Have you noticed the little plastic beads in Crest toothpaste? News outlets and people on social media have been talking about this issue a lot — and for good reason.
Crest uses polyethylene beads in their 3D Whitening products and certain other varieties of toothpaste. Polyethylene is a dense plastic that never biodegrades. It’s the same plastic used to make many plastic containers and shopping bags.
Crest will continue to use polyethylene beads until March 2016. Until then, everyone would probably do well to avoid these products. The dangers are not as bad as you might think, but there is essentially zero benefit and some risk.
Why Do Some Crest Toothpastes Contain Plastic?
Crest says they use the plastic beads (which are usually bright blue) simply to provide color to their products.
As with body scrubs and other exfoliating products, beads can also be used as an abrasive cleaning agent. Some body products use corn kernels or other natural substances, for example.
Crest uses hydrated silica beads in some products, and polyethylene plastic beads in other products. Some people want an abrasive toothpaste to help clean the teeth, but the plastic beads are more abrasive than a toothpaste needs to be.
Are These Products Toxic?
The Food and Drug Administration has declared polyethylene a safe ingredient for hygiene products. If there is a problem with using toothpaste that contains plastic, the issue does not have to do with toxicity. Many food products use packaging made of polyethylene.
As far as toxic concerns, these toothpastes do not present an issue unless you are swallowing a substantial amount of toothpaste (never a good idea!).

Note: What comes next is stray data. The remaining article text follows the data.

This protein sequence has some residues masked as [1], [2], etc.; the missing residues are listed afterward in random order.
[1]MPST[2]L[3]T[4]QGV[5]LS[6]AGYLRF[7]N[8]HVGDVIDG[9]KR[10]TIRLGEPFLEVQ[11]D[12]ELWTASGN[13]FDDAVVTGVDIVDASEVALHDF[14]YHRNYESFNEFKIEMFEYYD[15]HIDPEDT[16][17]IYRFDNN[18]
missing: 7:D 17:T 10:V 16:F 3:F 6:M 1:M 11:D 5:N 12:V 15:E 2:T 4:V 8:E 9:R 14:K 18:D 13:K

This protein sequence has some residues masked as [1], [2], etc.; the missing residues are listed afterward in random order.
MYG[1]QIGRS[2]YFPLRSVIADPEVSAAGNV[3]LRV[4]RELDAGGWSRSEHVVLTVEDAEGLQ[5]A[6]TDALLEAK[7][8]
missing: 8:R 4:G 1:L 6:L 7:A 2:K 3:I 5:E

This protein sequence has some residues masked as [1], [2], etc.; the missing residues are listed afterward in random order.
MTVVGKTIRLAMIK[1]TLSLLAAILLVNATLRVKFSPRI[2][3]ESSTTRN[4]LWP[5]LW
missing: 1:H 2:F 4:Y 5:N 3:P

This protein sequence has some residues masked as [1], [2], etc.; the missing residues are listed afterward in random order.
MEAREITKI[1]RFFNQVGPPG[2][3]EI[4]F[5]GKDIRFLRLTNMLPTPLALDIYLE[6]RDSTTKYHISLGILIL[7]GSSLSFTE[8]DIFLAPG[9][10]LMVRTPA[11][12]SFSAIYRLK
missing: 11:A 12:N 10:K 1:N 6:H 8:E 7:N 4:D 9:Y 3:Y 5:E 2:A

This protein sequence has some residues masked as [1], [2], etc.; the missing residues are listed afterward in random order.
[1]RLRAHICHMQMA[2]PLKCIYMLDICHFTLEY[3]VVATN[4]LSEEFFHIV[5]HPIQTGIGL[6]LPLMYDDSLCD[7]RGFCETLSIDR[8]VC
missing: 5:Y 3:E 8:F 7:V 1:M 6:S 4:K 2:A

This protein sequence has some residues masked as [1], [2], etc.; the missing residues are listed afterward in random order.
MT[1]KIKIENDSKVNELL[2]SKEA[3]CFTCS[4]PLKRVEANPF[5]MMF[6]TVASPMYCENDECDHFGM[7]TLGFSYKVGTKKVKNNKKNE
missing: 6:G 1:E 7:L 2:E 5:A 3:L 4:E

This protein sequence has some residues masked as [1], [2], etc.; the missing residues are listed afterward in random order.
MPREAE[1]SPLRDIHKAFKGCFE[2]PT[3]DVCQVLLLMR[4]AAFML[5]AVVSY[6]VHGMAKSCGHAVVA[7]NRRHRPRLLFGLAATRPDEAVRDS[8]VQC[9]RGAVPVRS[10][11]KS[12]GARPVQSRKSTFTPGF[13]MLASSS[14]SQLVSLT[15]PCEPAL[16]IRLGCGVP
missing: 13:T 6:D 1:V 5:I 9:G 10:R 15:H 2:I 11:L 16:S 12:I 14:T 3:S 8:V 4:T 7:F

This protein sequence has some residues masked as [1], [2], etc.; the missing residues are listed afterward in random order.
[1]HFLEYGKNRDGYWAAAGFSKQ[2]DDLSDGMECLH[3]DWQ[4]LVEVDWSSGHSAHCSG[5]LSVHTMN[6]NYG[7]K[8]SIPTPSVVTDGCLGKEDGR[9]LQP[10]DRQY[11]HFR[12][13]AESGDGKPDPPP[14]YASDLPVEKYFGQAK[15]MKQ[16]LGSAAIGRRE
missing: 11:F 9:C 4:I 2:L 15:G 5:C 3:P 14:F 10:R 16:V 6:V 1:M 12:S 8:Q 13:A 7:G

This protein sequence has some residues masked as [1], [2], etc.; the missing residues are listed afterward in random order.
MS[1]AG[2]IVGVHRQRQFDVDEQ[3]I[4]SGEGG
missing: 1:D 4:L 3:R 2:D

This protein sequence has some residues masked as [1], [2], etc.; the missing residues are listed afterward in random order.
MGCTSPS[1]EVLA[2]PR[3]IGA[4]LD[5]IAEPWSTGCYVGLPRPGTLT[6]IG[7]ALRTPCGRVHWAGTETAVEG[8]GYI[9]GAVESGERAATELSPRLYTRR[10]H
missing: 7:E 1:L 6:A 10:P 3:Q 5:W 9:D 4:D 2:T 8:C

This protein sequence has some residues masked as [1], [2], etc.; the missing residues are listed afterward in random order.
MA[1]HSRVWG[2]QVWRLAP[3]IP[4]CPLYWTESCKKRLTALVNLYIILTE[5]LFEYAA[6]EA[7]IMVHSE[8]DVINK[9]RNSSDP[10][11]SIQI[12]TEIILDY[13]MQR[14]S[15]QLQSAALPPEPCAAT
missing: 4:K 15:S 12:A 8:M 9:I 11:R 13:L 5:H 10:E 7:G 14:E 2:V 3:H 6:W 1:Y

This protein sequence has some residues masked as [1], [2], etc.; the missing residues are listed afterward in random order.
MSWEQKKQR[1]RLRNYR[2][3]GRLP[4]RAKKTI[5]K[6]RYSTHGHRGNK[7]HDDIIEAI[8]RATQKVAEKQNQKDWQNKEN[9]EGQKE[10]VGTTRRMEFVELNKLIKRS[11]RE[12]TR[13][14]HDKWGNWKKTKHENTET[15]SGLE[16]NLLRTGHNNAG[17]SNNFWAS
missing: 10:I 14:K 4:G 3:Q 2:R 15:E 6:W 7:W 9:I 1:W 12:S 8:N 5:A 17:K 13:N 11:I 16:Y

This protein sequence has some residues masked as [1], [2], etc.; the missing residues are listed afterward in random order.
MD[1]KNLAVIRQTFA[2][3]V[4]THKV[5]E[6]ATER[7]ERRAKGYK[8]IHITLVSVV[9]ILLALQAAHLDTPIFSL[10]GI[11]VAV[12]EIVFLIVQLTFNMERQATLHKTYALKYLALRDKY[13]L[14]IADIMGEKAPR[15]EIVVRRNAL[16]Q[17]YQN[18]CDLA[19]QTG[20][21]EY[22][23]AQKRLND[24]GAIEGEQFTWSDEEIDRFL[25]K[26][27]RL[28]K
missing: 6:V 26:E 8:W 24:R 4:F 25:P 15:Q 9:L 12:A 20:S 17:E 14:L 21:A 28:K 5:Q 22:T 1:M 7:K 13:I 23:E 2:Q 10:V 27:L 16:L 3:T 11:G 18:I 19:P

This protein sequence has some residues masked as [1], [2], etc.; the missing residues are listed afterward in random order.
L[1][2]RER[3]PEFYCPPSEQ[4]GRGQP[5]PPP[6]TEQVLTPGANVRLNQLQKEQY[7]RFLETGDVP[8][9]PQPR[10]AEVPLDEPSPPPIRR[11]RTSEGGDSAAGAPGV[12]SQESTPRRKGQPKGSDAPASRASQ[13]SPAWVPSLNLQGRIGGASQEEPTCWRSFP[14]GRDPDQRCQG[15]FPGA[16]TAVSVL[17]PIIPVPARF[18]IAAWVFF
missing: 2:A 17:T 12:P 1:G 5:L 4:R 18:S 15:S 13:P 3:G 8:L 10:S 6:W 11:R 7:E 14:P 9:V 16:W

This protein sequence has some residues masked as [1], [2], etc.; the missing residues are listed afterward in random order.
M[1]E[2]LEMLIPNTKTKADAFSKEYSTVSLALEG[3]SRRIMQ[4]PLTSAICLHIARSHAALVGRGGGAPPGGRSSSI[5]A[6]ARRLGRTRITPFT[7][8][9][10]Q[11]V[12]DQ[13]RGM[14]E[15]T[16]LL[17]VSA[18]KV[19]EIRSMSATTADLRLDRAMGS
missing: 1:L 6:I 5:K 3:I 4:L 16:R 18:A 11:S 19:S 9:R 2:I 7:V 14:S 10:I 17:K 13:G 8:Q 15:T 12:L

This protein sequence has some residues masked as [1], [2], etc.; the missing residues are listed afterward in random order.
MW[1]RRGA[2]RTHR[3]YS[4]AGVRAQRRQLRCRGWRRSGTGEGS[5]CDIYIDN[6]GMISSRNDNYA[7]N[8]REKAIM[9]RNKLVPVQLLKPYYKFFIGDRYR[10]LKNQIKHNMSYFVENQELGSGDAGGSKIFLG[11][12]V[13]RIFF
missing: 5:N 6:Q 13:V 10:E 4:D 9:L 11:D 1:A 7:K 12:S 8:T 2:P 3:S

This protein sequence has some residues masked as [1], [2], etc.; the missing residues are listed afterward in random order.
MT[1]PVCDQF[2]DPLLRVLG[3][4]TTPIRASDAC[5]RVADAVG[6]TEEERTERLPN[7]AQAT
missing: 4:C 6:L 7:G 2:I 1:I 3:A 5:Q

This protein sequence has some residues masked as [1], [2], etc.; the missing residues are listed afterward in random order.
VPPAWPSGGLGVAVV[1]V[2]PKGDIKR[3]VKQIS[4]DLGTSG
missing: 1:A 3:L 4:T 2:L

Why Should I Avoid Toothpaste With Polyethylene?
Our concern with polyethylene beads has to do with trapping bacteria in the mouth.
Many dentists and dental hygienists have reported finding the blue polyethylene beads stuck in patients’ gums. That’s right: little plastic balls wedged into the flesh of your gums. Polyethylene is chemically inert — the beads will not dissolve for at least several decades.
When stuck in your gums, these plastic beads create extra spaces where germs get trapped. This helps bacteria grow out of control, leading to gingivitis and potentially more serious problems.
Toothpastes We Recommend
We know everybody has their own preferences for toothpaste. You can always check the ingredients info on the packaging to avoid polyethylene.
Toothpastes we generally recommend, in no particular order:
- Crest Cavity Protection (Regular)
Toothpastes often contain many unfamiliar ingredients. If you have questions about your favorite toothpaste or want help picking a new brand, no problem!